Steamboat Springs Soldier, sailor, marine and airman! Whether you have been home five days, five years or five decades, we welcome you, a veteran. We who have never been in the military service of our country cannot walk in your boots or step aboard your ship. The only part of your life we can try to imagine with any sense of reality is your return home.
When you came back, home and all it stood for had changed. Part of you will always be foreign to those who have not been in that other place. Some of you returned to parents who watched you leave childhood behind. Others came home to a sweetheart who thought about you every day while you were gone. A few of you were parents who missed months and years of your children’s lives. Most of you left as inexperienced youngsters whose absence at the Sunday dinner table represented more than visible emptiness.
Through the years of the 20th century, we have welcomed you home from wars.
Ninety-one years ago today, an armistice ended World War I. Three million of you had been drafted under the new Selective Service Act; 2 million more volunteered. Thousands served in the Red Cross. You returned aboard ships from across the Atlantic and traveled by trains to hometowns that awaited and embraced you.
In September 1945, World War II ended. You, who came home from Europe, Asia, Africa and Australia, heard bands playing and saw flags waving in streets of a grateful nation, united by victory against enemies who sought to defeat and occupy our country. You had left towns where most of the people you met each day knew your parents and grandparents, where you had little fear of those around you. You have learned to stand alert every minute to possible danger.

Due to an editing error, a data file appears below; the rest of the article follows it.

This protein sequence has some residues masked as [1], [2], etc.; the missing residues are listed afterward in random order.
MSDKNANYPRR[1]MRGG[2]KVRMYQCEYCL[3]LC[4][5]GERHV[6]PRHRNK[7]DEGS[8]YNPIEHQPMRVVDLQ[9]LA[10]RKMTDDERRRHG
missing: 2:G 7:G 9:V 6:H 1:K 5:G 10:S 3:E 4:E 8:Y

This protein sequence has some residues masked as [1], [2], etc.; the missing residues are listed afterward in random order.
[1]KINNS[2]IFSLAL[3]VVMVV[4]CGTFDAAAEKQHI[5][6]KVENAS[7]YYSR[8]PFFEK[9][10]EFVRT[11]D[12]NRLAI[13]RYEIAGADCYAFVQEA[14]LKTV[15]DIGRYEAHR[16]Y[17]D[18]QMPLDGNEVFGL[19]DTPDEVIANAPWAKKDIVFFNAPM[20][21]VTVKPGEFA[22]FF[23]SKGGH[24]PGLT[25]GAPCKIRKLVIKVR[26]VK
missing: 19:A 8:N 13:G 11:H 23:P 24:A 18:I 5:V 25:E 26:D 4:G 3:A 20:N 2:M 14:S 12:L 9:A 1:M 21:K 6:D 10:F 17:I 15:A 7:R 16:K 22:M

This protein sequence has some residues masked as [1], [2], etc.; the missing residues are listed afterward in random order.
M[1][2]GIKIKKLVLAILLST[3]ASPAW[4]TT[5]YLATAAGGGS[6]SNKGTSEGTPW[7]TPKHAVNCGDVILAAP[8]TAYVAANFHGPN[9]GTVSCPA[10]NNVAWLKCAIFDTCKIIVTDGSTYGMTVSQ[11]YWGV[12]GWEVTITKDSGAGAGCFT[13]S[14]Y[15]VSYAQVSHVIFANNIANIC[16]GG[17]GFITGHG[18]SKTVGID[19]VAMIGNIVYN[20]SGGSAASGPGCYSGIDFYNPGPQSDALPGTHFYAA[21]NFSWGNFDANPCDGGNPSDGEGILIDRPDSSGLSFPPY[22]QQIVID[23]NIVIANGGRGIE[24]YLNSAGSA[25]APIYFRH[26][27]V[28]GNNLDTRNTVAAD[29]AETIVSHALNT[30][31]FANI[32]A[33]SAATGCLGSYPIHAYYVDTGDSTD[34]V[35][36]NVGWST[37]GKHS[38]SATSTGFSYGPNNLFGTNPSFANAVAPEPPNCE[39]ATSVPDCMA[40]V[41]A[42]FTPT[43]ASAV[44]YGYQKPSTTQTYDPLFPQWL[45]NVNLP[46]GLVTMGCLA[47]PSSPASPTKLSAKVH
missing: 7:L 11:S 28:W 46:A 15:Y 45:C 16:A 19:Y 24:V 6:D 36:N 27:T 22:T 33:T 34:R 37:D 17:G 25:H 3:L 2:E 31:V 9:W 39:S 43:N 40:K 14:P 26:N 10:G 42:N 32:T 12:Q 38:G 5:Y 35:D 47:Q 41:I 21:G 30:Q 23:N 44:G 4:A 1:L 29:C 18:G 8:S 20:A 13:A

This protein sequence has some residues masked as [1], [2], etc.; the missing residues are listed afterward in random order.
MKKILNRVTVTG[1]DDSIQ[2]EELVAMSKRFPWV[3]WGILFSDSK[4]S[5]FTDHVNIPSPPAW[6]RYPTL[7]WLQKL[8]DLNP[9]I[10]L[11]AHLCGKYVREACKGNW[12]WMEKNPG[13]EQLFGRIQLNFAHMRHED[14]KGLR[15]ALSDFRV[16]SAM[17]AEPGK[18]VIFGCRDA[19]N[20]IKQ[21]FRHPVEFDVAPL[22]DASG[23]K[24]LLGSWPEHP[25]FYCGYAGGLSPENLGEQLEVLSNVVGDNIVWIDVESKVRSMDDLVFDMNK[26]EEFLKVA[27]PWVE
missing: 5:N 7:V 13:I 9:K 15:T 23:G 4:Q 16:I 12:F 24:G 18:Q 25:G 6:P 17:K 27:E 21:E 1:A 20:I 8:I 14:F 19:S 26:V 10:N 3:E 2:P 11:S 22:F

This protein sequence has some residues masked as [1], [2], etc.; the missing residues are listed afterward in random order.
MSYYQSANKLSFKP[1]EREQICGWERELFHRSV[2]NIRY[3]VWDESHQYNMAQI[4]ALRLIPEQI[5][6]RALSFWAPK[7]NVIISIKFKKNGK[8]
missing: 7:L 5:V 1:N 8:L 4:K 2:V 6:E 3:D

In July 1953, a cease-fire, without victory, ended a war that lasted a little more than three years. You came home from Korea to an economic upswing — new homes, new cars and television sets, and a seeming lack of concern about 50,000 Americans who had died. You could not forget the men who had bunked next to you during bitter-cold winters, or the prisoners of war who underwent inconceivable torture.
Sometimes, not to our credit, we have wavered in the warmth of our welcome.
You, the men and women who came home from the eight-year war in Vietnam, faced an animosity that spread across the country. Protests for civil rights, racial equality and peace turned into violent, ugly outbursts against war, authority and government. Your uniform brought sneers of contempt and much worse. Those who supported you were denigrated as “flag wavers.”
By the last decade of the 20th century, attitudes began changing. When two dozen nations allied with the United States to rid Kuwait of invading forces, you came home after less than a month. Desert Storm awakened admiration for the nation’s military, if not the reason for its activation.
Today, as our armed forces return from Operation Iraqi Freedom, those who oppose military action take their opposition to Congress and cast a respectful eye toward you who wear the uniform of our country.
Two walls represent the century now past — one built to imprison people, the other to honor those who died for their freedom-loving country. One wall was torn down; the other stands, 58,000 names engraved on black granite. We remember them, and today we honor you, their living comrades from all our wars. We cannot walk in your shoes, cannot feel your scars, but we can, in all sincerity, welcome you back home.
Harriet Freiberger is a freelance writer who has lived in the Elk River Valley since 1982.